Listening and Learning
County seeks public advice on criminal justice
Wednesday, July 11, 2018
Voters spoke. But what did voters mean?
In 2017, county voters rejected—by a wide margin, and for a second time—a public safety sales tax to construct a new jail. Staggering from that defeat and burdened with unanswered questions, Whatcom County Council assembled a committee and task force to gather opinion and ideas for public safety and criminal justice improvements.
If not this, what?
Their approach has several facets. One of them is just simply to listen.
Throughout the spring—in libraries, resource centers and a dance barn—Council members Barry Buchanan, Tyler Byrd, and Satpal Sidhu sat quietly and listened to concerns and opinions from community members. And from there, they’ll follow up the listening with a deep dive into forensic data collected through a survey.
To assist, the county in April applied for a $50,000 grant from the Safety and Justice Challenge, a national initiative to reduce over-incarceration by changing the way America thinks about and uses jails, to assist with public outreach. The Challenge provides support to local leaders who are determined to tackle a fundamental driver of over-incarceration in America—the misuse and overuse of jails. The Challenge aim to reduce their local jail populations by 18 to 30 percent.
For Whatcom County, it is a conversation long overdue.
“Do you know how long we’ve been talking about a new jail and reducing incarceration in Whatcom County? Around 20 years. Know how long the county’s been listening to what the community has to say? About three months,” Genevieve Jones said of the effort. “It’s a long-overdue step, but a critically important one.”
Jones is a volunteer with the Whatcom Justice Network, an organization of citizens committed to informing and influencing justice planning and policy. The network works with county leaders and elected representatives, and supports the work of the Incarceration Prevention and Reduction Taskforce—a parallel effort led by county legal, law enforcement and mental health professionals to help improve criminal justice outcomes. Whatcom Justice Network played a key role in promoting the listening tour.
“The attendance for these sessions wasn’t great,” Jones confessed. “You’d think, given the fervor of the issue in the fall, that there would be lines out the door. But it’s hard to convince people to spend two hours of a Tuesday night talking about difficult community issues.”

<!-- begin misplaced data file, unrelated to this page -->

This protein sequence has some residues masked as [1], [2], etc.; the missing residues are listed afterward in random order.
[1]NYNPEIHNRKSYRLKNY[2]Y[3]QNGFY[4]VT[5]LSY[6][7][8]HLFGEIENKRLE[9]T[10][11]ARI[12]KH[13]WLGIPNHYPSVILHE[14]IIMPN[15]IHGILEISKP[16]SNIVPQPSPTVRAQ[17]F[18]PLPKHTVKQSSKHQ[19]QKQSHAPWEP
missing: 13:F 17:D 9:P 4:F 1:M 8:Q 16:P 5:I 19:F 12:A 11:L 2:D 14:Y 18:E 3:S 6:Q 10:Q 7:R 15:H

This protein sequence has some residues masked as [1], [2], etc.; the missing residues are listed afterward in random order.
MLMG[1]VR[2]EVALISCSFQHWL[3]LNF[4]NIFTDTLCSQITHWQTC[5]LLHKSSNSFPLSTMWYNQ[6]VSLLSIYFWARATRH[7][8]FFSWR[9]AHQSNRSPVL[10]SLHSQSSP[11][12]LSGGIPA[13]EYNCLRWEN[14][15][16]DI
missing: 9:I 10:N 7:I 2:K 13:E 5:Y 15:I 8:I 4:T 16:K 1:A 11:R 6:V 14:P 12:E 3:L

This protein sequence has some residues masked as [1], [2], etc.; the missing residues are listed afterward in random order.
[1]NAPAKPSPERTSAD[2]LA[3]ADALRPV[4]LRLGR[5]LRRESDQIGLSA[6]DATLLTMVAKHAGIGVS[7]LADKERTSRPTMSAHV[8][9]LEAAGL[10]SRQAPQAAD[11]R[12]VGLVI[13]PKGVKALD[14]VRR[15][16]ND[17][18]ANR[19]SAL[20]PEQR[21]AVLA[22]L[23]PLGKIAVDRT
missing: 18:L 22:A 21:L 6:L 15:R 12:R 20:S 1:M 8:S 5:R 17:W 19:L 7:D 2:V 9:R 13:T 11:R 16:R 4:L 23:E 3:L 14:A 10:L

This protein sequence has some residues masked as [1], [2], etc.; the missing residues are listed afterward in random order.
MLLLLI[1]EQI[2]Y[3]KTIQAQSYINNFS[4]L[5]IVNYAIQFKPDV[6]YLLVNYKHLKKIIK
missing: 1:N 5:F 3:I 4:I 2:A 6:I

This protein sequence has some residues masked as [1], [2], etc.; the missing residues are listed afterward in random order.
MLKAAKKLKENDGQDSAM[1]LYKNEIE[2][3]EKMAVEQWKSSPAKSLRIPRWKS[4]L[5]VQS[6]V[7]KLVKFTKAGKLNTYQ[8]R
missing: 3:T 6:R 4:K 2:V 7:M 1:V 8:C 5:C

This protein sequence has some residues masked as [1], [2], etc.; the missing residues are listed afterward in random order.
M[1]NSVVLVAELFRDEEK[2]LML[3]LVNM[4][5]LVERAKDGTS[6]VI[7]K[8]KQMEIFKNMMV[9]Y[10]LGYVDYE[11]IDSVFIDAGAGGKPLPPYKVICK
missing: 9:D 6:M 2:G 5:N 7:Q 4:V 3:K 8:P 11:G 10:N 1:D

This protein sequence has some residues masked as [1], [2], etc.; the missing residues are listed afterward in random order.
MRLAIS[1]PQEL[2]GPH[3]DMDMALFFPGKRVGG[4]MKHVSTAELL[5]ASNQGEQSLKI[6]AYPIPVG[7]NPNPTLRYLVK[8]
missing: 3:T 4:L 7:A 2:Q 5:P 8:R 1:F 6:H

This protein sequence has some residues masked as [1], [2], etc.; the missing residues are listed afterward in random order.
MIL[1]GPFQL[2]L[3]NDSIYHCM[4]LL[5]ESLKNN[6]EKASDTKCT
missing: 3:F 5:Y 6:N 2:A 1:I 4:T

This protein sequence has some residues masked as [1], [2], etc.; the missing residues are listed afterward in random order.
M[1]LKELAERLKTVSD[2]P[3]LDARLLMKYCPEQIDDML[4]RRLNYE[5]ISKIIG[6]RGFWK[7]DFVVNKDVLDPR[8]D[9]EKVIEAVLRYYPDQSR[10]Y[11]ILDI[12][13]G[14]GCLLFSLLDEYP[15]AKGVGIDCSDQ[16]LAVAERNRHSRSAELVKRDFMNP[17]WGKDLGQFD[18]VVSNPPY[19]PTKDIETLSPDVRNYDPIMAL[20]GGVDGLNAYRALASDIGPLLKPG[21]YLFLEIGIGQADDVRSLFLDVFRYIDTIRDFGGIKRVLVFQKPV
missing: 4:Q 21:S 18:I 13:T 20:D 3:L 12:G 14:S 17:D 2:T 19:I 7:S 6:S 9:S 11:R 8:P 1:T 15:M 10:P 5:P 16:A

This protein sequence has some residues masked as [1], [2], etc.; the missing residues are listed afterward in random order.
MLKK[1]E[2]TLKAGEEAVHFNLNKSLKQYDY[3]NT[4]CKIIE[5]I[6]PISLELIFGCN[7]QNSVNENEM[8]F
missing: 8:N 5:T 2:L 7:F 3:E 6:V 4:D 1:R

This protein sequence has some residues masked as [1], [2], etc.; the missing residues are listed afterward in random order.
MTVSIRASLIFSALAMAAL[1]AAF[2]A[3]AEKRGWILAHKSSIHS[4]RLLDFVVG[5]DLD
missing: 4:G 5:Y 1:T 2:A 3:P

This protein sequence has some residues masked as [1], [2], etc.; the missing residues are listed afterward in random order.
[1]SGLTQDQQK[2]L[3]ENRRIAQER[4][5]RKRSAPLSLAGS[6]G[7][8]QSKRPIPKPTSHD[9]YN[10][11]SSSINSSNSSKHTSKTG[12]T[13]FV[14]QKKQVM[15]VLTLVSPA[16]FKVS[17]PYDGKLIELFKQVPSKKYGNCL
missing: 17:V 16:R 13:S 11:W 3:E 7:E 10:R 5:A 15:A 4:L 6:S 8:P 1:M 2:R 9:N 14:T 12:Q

Those who did show up cared deeply. The majority were concerned community members who follow justice issues closely. A few were spouses and children of law enforcement officers, religious ministers who worked in prisons and jails, and people with family members enmeshed in the criminal justice system. Others included counselors who work with incarcerated populations.
Colleen Harper from Ferndale shared the story of her sister, a mother of four whose schizophrenia led to her entanglement in King County’s criminal justice system.
“It was damaging to everyone involved. It was damaging to her family,” Harper related. “It was damaging to her children. She was back in and out of jail three times that year with no meaningful treatment. It basically ended in no-contact orders because of her violent threats, which are not considered violent enough to pursue on a criminal level, but because there are no options she will just cycle in and out of the criminal justice system until her life fizzes out,” Harper said.
Her story of perverse outcomes, of an absence of resolution and ultimate justice, was a common theme among stories Council members heard.
The county hired Crossroads Consulting to facilitate the meetings. Holly O’Neill, the main facilitator, set the community standards and expertly passed the mic to keep conversation going, ensure all voices were heard, and to encourage the quieter participants.
“Prior to these listening sessions very few meetings or hearings had been held on justice issues. It was past time for the public to be heard,” Jones said.
“So yes, listening is important. The county needs to rebuild trust with voters and the general public. That takes active and continued efforts to listen to what we have to say. In going to neighborhoods and literally passing the mic to community members, the county is truly inviting the public to the table,” she said.
Citizens had much to say about Whatcom County’s justice system and changes they want to see. When it came to the jail, few said they were opposed to jails outright.
A dominant theme heard across listening sessions was that people would be in favor of renovating the old jail or building a new jail—but only if the proposal invested in incarceration prevention, reduction, and treatment first.